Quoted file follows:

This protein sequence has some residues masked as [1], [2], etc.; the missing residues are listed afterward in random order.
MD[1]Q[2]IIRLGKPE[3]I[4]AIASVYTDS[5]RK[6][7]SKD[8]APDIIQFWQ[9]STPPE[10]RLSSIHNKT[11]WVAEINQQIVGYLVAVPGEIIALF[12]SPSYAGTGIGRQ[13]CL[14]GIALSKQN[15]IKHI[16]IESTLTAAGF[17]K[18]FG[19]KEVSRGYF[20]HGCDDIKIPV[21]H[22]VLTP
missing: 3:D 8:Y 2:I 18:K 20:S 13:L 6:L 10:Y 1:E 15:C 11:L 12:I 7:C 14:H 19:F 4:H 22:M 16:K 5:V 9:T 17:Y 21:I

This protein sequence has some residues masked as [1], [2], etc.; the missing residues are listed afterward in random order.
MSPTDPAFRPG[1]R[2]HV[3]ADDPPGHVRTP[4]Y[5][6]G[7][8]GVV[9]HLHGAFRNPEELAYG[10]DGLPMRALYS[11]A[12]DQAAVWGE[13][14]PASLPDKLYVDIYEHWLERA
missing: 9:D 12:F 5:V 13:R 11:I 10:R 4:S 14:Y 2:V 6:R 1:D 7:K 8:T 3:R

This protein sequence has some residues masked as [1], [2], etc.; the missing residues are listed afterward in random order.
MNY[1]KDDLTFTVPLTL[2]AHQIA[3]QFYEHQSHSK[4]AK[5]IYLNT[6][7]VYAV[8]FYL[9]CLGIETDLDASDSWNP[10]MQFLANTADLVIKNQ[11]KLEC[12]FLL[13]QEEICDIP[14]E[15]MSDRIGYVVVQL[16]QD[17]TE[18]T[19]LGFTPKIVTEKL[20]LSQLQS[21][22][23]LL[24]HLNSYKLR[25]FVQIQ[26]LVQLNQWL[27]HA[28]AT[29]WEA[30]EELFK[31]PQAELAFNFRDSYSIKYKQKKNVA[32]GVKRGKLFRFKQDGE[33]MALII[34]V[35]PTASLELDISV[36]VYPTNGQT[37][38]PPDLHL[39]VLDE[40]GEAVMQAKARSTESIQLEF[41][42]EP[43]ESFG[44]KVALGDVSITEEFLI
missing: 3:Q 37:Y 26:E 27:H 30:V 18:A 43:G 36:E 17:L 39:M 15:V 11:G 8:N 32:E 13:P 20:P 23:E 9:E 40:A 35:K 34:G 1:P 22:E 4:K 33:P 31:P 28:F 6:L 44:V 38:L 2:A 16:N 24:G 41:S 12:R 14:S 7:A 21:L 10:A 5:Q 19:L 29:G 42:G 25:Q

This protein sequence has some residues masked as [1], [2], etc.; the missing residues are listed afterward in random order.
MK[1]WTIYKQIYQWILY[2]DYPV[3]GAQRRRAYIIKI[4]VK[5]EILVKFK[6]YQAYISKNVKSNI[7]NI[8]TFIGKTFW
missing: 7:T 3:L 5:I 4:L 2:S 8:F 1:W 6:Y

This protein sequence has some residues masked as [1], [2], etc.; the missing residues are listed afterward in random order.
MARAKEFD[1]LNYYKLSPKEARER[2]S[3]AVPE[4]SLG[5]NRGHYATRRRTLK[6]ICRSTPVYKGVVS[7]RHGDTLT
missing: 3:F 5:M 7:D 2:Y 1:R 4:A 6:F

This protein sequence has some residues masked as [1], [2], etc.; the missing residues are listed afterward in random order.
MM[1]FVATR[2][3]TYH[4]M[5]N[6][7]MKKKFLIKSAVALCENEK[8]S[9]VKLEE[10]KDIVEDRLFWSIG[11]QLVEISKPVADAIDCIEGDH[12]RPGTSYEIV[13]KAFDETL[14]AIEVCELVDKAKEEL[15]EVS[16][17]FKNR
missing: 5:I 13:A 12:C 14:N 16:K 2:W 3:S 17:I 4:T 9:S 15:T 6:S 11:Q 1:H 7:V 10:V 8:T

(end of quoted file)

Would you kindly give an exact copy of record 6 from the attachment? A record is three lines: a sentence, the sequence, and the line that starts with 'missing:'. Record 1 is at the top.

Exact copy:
This protein sequence has some residues masked as [1], [2], etc.; the missing residues are listed afterward in random order.
MM[1]FVATR[2][3]TYH[4]M[5]N[6][7]MKKKFLIKSAVALCENEK[8]S[9]VKLEE[10]KDIVEDRLFWSIG[11]QLVEISKPVADAIDCIEGDH[12]RPGTSYEIV[13]KAFDETL[14]AIEVCELVDKAKEEL[15]EVS[16][17]FKNR
missing: 5:I 13:A 12:C 14:N 16:K 2:W 3:S 17:I 4:T 9:S 15:T 6:S 11:Q 1:H 7:V 10:V 8:T